Duck! and Gather

Crude Filter

Posted on: August 11, 2006

Due to all the spam comments I’m getting, I’ve set my WordPress options to hold in the moderation queue any comment that contains so much as one link. That sucks because the folks who tend to comment on this blog — Sean LeBlanc, And I, and Tom Brown, to name a few — tend to have interesting blogs of their own that they enter as links to their comments. I’d urge you to check those blogs out.

The problem is that spammers who are trying to send you to Viagra or porn or Phentermine or other such sites also often include only one link in their comment. I haven’t found an elegant feature in WordPress that allows me to distinguish useful comments from spam. And I don’t want to make commenters register.

So, for now, the best I can do is to put all comments in a moderation queue, and approve the useful ones as they come through. That happened this morning when Sean posted an interesting comment on “Finding the Joy in Operations”. So there will be a delay between the time you issue a comment, and when it appears on the site — the delay determined by how far away I am from my Mac. Sorry.

p.s. There’s an obvious but interesting “fighting terrorism” analogy here — but hey, I’ve said enough on this score for one morning.

3 Responses to "Crude Filter"

You may want to check out Akismet: http://akismet.com/. I only know of it because Brandon over at devnulled.com mentioned he extended CF to work with it…http://devnulled.com/content/2006/08/announcing-cfakismet-stop-comment-and-trackback-spam/.

It looks like newest version of WordPress already has this integration.

Of course, this comment will be placed in temp limbo because of links. 🙂

Thanks Sean. I tried activating Askimet in WordPress, but couldn’t do it. My WordPress blog is hosted as a service by my hosting provider, PagesGarden. That’s why my URI is psavich.com/DuckWP, rather than duckWP.wordpress.com. As far as I can tell, WordPress allows you to install Askimet only in the latter case. That is, you have to have an account with wordpress.com to get an API key that allows you to use Askimet.

Kind of sucky, I think. WordPress started as a free hobby by Matt Mullenweg. But then it became so popular that Matt has now hooked WordPress up with a for-profit company called Automattic (http://automattic.com/) the CEO of which is a really nice guy I know named Toni Schneider.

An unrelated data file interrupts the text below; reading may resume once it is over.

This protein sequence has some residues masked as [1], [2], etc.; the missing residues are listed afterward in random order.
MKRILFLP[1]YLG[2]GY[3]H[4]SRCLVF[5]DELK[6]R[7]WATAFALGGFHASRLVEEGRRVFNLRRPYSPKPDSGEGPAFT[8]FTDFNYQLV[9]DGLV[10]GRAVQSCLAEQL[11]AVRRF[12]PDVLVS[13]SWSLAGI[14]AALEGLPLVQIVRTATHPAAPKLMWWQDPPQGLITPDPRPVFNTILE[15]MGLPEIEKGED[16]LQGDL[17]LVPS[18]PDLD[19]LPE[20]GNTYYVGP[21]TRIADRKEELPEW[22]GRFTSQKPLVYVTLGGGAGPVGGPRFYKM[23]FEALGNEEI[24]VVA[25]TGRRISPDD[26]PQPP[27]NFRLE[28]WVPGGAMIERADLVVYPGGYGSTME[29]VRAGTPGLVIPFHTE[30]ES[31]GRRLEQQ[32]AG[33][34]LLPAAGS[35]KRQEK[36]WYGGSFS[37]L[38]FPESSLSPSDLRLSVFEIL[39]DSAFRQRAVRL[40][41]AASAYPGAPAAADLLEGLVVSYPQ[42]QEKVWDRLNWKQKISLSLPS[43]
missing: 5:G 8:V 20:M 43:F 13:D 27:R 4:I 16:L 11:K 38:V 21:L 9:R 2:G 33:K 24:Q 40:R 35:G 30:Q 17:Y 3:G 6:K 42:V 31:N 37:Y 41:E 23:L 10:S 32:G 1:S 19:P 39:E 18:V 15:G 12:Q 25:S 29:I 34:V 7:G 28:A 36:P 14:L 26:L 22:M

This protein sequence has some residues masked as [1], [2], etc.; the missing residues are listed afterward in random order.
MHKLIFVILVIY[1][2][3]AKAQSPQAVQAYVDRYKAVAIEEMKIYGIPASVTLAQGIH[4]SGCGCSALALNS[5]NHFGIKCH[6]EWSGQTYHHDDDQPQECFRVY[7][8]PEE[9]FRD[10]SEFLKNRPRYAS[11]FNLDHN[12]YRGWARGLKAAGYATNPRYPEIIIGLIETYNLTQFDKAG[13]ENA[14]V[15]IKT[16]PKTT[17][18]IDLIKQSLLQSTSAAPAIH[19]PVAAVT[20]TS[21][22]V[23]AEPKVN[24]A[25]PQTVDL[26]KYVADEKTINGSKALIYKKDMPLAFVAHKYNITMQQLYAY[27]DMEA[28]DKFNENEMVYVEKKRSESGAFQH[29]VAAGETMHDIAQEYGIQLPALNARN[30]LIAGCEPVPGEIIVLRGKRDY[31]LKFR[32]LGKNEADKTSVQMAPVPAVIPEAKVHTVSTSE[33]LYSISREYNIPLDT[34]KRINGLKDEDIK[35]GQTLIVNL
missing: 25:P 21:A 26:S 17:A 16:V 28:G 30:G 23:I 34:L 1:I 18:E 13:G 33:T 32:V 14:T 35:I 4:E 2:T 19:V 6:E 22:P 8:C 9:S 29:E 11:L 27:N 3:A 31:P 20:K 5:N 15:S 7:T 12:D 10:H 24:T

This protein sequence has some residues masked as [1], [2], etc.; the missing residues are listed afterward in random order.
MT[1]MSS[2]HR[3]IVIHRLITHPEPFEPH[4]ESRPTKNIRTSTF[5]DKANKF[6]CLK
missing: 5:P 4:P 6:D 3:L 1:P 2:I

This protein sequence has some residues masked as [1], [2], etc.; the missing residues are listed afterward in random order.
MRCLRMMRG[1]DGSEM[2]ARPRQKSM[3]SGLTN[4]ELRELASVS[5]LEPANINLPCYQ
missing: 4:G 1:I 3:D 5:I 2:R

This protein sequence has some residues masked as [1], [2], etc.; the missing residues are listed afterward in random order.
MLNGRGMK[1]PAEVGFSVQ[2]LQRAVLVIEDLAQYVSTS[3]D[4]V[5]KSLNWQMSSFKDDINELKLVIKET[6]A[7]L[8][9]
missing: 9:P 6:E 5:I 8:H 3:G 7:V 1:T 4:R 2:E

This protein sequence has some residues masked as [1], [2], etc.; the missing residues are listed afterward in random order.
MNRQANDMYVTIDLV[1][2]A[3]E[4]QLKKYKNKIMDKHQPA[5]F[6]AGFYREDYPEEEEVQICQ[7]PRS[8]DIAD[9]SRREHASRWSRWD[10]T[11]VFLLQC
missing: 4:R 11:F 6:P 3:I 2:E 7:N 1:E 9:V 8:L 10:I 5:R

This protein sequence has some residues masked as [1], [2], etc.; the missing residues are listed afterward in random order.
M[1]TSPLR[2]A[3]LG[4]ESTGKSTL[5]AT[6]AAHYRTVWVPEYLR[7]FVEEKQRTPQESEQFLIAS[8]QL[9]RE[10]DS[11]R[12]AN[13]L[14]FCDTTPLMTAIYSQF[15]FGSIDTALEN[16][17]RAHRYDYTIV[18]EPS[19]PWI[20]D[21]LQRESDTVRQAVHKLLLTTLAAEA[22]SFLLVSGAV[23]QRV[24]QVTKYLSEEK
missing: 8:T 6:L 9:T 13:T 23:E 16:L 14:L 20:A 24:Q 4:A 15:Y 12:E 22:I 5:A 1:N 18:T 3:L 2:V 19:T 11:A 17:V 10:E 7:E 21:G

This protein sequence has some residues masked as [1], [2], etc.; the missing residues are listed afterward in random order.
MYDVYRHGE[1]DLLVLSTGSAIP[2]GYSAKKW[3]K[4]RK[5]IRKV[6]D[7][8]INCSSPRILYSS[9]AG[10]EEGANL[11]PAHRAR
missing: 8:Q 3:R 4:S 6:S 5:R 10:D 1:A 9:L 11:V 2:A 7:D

I assume this is Matt’s way of trying to make a buck off of his great effort. I suppose that makes Matt pretty much like the other 99.999% of us people in this country. This is what makes Linus Torvalds of Linux, Craig Newmark of craigslist.org, and Jimmy Wales of wikipedia.org so extraordinary. Correct me if I’m wrong but I don’t think those guys have yet tried to make big bucks off of their respective community phenomena.

Anyway, I may be wrong, but I suspect that the reason WordPress doesn’t provide API keys to blogs like mine is that they’d like all WP blogs to come under the wordpress.com banner. I suspect there’s probably some business interests of Automattic that favor this.

I don’t know. I’m just guessing. I may be completely wrong on these assumptions. But one thing I’ve learned is that when anything seems fucked up in our culture, ask yourself “Where does the money trail lead?”, and most everytime you’ll find the answer for the fuck up.

Postscript: I exchanged some mail with the support team for WordPress and they set the API key to work with my third party hosted version of WP. So it looks like this issue with WP is one of oversight, rather than one driven by money concerns. This is not surprising, of course. WP is a young outfit, and its relationship to Automattic is younger still.

But at some point, WordPress/Automattic, like any for-profit institution, will have to choose between money and serving human interests. This is because money is an abstract notion, while humanity is organic. Accordingly the two, of necessity, must conflict from time to time. But with WordPress, that time has not yet come.

Comments are closed.

for the money has gone too far

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